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  • And New Hamsphire Gets A Mention. Bari Weiss hosts a debate: Should Public Schools Ban Critical Race Theory?

    Here’s what supporters of these bills [banning Critical Race Theory from public schools] will say. They push back and say that this has nothing to do with free speech because public education is not a free marketplace of ideas, but a government-run monopoly. That’s why the courts have consistently ruled that restrictions on curricular speech are not restrictions on free speech. They’ll also point out that these ideas, or at least their downstream effects, are themselves shudder-worthy. CRT suggests, for example, that basic values like objectivity and individualism are characteristics of “white supremacy.” If that sounds like hyperbole, consider that the KIPP charter school network got rid of its motto — Work Hard, Be Nice — because, as the school put it, the slogan “diminishes the significant effort to dismantle systemic racism, places value on being compliant and submissive, supports the illusion of meritocracy, and does not align with our vision of students being free to create the future they want.” At a conference a few weeks ago I asked former Indiana governor Mitch Daniels what he thought of the bills and he compared banning CRT to banning phrenology. 

    Critics of these bills will point say that bad ideas need to be fought with better ideas, and that the way to defeat CRT is through rigorous inquiry and parental involvement, not through the blunt force of the administrative state. (They’ll note that such initiatives are being pushed by the party that is supposed to be allergic to government intervention.) They’ll also argue that because the language in many of these bills is so vague — some limit the teaching of so-called “divisive concepts” — they will inevitably lead to a chilly atmosphere for free inquiry and censoriousness around important subjects like race in America. For Exhibit A of the danger, consider the fact that Oklahoma City Community College just cancelled a summer class because of that state’s new law.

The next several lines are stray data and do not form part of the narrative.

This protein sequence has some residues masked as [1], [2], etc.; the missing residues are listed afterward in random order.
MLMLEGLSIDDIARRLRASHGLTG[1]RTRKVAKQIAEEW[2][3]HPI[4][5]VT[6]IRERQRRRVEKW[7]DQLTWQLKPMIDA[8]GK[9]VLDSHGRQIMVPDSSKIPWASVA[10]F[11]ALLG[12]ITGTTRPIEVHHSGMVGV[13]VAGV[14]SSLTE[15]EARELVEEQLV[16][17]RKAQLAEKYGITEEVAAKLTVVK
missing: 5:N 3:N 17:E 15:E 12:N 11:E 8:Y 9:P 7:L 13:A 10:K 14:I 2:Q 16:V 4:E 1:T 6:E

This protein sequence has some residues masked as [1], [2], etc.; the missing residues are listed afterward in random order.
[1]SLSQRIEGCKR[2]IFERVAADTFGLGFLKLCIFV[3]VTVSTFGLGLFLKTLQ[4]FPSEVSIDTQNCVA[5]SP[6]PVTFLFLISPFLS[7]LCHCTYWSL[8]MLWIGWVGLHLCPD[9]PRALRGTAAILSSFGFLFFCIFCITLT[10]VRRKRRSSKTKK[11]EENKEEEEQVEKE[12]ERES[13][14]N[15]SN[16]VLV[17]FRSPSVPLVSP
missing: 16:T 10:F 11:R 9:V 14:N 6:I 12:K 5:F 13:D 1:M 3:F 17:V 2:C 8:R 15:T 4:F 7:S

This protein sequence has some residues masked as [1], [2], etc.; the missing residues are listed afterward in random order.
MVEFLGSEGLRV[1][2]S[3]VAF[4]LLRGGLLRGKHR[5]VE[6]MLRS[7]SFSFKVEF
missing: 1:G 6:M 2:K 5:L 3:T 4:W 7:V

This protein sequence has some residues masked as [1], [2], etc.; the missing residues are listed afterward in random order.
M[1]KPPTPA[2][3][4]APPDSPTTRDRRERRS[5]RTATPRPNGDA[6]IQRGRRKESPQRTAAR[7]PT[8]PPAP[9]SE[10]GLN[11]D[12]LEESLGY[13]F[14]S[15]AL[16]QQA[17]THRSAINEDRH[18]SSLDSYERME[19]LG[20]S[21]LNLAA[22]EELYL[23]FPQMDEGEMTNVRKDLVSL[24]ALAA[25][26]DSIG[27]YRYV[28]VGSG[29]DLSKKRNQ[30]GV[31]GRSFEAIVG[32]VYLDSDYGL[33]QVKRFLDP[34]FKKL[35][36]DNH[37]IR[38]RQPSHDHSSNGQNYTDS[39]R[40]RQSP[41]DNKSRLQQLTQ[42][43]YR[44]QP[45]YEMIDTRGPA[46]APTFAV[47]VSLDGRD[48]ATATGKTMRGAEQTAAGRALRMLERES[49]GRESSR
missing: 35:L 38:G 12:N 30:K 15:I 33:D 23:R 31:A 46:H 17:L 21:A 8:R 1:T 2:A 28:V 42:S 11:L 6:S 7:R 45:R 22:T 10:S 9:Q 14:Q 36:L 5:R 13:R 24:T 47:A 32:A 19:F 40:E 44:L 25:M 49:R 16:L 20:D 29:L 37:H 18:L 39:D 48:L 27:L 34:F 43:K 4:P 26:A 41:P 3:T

The debate is between Christopher Rufo (pro-ban) and David French (anti-ban). Both good guys.

    Bari also notes the (marked up and highlighted) new draft of New Hampshire's effort to expunge CRT from being taught at taxpayer expense, HB544.

  • How Many You Got? David Henderson wonders: How Many Pinocchios Should Glenn Kessler Get? Kessler took it upon himself to "fact check" a mixture of truth and nonsense from Rep. Marjorie Taylor-Greene (R-GA):

    You know, Nazis were the National Socialist Party. Just like the Democrats are now a national socialist party.

    Comments Henderson:

    Now Kessler would have been on good grounds had he challenged her second statement. The Democrats are nationalists to some degree, although probably somewhat less than Republicans and way less than the Nazis. They’re also socialists to some degree, more so than Republicans, but way less so than the Nazis.

    But that’s not the route Kessler took. Instead he challenged her first statement. Under a section titled “The Facts,” Kessler writes:

    The full name of Hitler’s party was Nationalsozialistische Deutsche Arbeiterpartei. In English, that translates to National Socialist German Workers’ Party. But it was not a socialist party; it was a right-wing, ultranationalist party dedicated to racial purity, territorial expansion and anti-Semitism — and total political control.